Camden Reached Peak in Boxing in 1919-20

Boxing Stock Photo

Camden Courier-Post – July 26, 1955

Standout Performers Appeared in Bouts Held at Armory

Camden has had its ups and downs in the boxing game, but probably reached its peak so far as performers are concerned when bouts were held at the Haddon Avenue Armory during 1919-20.

However, a number of clubs flourished in the city for short periods.

During World War I, bouts were held at the Pusey & Jones Shipyard, Gloucester on Saturday afternoons. In 1925, Eddie Markovits promoted bouts at the old Star Theater, while Lew McFarland, a featherweight boxer formerly of California, and Jack Lakin, Philadelphia, held bouts at the old Public Service field, 12th and Federal Streets.

Two Clubs in Operation

In 1926, the Camden AC was organized by Tommy Doyle, Arthur Carabine, Tommy James, and Bill Higgins and used Public Service field for outdoor bouts and Convention Hall for indoor bouts. Carabine later sold his share to Morris Kaplan.

At the same time, New York Shipyard AA was formed by Walter Cook and Oscar Kennedy and ran outdoor shows at the old Fairview Ball Park and indoor shows at the old Temple Theater.

Both clubs operated about three years, the folded as the Depression began in earnest in 1930.

The old Broadway Theater also was used for a short time and a hall at 2nd and Kaighn Avenue also was utilized for a few bouts.

C-P Held Amateur Tourneys

The Courier-Post held two amateur tourneys starting in 1926 and later the Camden Lodge of Moose held yearly tourneys.

Several attempts were made late on to revive the game at the Convention Hall, but all ventures lasted only about a few shows.

It was early in 1945 that boxing came back to last about three years.

Felix Bocchicchio received a license to promote bouts at the Convention Hall and later shifted to the Armory, but had to close the doors in the winter of 1947-48 because of lack of attendance.

Smith Promoted at Armory

John Smith, a former Camden County detective, was the state commissioner of the Armory bouts during the winter of 1919-20 and Herman “Muggsy” Taylor, now a Philadelphia promoter, was the promoter.

Taylor signed many outstanding fighters to appear in the Armory bouts.

Among them were Benny Leonard, then world lightweight champion; Gene Tunney, who was just getting stated on his illustrious career; Clay Turner, Jimmy Wilde, world flyweight champion; Sgt. Ray Smith, Joey O’Donnell, Ralph Brady, Battling Murray and K.O. Loughlin, who gave Leonard a great fight in their first meeting, but was stopped in their second bout.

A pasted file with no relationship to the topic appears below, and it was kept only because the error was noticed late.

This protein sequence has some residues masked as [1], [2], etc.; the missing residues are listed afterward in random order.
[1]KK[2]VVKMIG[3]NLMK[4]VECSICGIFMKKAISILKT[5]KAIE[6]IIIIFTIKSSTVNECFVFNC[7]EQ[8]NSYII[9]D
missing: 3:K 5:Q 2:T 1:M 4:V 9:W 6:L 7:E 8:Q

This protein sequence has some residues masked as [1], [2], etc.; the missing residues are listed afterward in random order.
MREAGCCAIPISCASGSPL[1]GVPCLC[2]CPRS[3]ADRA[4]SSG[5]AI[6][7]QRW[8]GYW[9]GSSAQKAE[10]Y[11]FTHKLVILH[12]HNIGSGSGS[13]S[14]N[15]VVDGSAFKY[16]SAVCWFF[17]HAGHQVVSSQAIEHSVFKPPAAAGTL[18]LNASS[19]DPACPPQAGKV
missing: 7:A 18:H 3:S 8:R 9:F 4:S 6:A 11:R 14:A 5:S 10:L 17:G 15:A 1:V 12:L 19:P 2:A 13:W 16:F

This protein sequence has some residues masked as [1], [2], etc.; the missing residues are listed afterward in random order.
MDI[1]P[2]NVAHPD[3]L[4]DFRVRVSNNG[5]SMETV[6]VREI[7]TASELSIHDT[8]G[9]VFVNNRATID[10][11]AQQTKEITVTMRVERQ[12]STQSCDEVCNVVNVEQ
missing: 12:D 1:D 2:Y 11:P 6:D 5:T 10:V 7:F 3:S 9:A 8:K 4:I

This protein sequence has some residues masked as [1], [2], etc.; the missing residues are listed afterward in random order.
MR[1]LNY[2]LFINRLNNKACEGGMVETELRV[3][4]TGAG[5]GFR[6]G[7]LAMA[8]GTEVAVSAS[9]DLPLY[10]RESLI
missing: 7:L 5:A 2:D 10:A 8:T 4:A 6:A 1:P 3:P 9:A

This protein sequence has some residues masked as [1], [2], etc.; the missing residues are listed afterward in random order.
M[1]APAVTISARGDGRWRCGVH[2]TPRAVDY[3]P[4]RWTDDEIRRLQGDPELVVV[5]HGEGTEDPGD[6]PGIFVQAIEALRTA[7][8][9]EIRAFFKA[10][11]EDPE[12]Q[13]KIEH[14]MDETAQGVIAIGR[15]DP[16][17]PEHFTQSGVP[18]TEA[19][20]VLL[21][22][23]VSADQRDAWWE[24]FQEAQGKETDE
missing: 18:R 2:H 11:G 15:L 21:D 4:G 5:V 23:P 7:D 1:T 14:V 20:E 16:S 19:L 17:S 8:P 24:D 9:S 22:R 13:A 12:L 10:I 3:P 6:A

However, the club lasted only the one season despites the fact the shows drew capacity crowds.

Levens Titleholder

Although Camden had only one world champion, Jersey Joe Walcott, it had a state titleholder as far back as 1900.

He is Jack Levens, who fought under the name Jack Lansing. Jack, who now lives in Pennsauken, won the state bantamweight championship in stopping Jack Hegarty, Trenton, in a 15-rounder, at Trenton. He held the title until he retired in 1910.

Nitchie Golden, Harry Stahl, who used ‘Young Starr‘ as a ring moniker; [Daniel D.] McConnell, the Kentucky Rosebud, and Claude Brooks, a giant negro who fought under the name “Black Bill,” all were active at the time Levens was boxing.

Some of the boys who came along after that group were Eggie Plummer, Roy Hurst, Jimmy Martin, Willie Davis, Walter Kennedy “West”, Otto Huf, who used Georgie Bray as a ring name; Charley Lee and Mike Daly.

Frankie Conway, Lew Skymer, Frankie Delmont, Benny Kramer, Battling Mack, Young Lawrence, and Tommy Dundee came along during World War I.

A new group sprang up after the war, and more Camden boxers probably were developed between 1920 and 1935 than at any other period in the history of the city.

They were Roxie Allen, one of the best ever produced in this city, Eddie Chaney, Jackie Hindle, Billy Hart, Austin “Shamus” Maguire, Bernie Maguire, Mickey and Frankie Blair, Patsy Carlo, Tip Gorman, Sailor Nick Nichols, Charley Mack, Neil McLaughlin, Watson Finch, Artie McCann, Lew McFarland, formerly of California; Joey Powell, Joe “Kid” Murphy, Pee Wee Ross, Jesse Urban, Al Corbett, Patsy Mozier.

Also Frankie Rapp, Joey Allen, Leon Lucas, Camden’s only Olympic boxer; Joe “Kid” Daley, Art Rettberg, Eddie Gehringer, Eddie Kinsley, Joe “Chubby” Stafford, George Beck, Da Da Palmer, Carmen Passarella, Jersey Joe Walcott, Johnny Lucas.

Also Kid Chocolate, Earl Hartman, Sugar Babe Garlington, Frankie Robinson, Tommy Skymer, Al Daley, Joe “Kid” Fischer.

Also Young O’Connor, Joe Lawson, Frankie Youker, Joe Spearing, Johnny Attel, Freddy Welsh, Billy O’Neill, Frank Murtha, Chick Hunt, Tommy McCann, Frankie Smith, Stewart Guest.

Also Joey Straiges, Joey Allen, Sammy Dollar, Charley Arena, Joe Reno, Tommy Ricco, Bobby Zimmerman, Vince Lauria, Joe McCloskey, Pat McCarthy, and Pedro Firpo.

Out-of-Town Boxers Active

Out-of-town boxers who became active during the 1920-35 period were Lew Jackson, Young Firpo, Joe, Mickey, and Johnny Duca all of Pennsgrove; Gene and Lew Geffner, Bridgeton; “Papers” Jimmy Kelley, Atlantic City; Puggy Snyder, Vineland; Tommy Lyons, Willie Spencer, Jocko Pine, Hughey Clement, and Terrible Pine, all of Gloucester City; Billy Ketchell, Bridgeton.

Also Frankie and Joey Webb, Roebling; Jimmy and Pete Russell, Beverly; George Abner and Tommy Boylan, Beverly; Ted Grebe, Collingswood; Duke Baylor, Moorestown; Al White, Paulsboro; Babe and Pete Kelly, Eddie Fisher, Danny Cooney, and Joey Michaels, Riverside.

Also Joe Kurtz and Paddy Lyons, Gloucester City; Gene Moretti and Young Gene Buffalo, Atlantic City.


One response to “Camden Reached Peak in Boxing in 1919-20”

  1. Michael Manning. Avatar
    Michael Manning.

    That was a very interesting article. Heard so many of these names from my Dad who grew up in that neighborhood. I now know where he got his skills.

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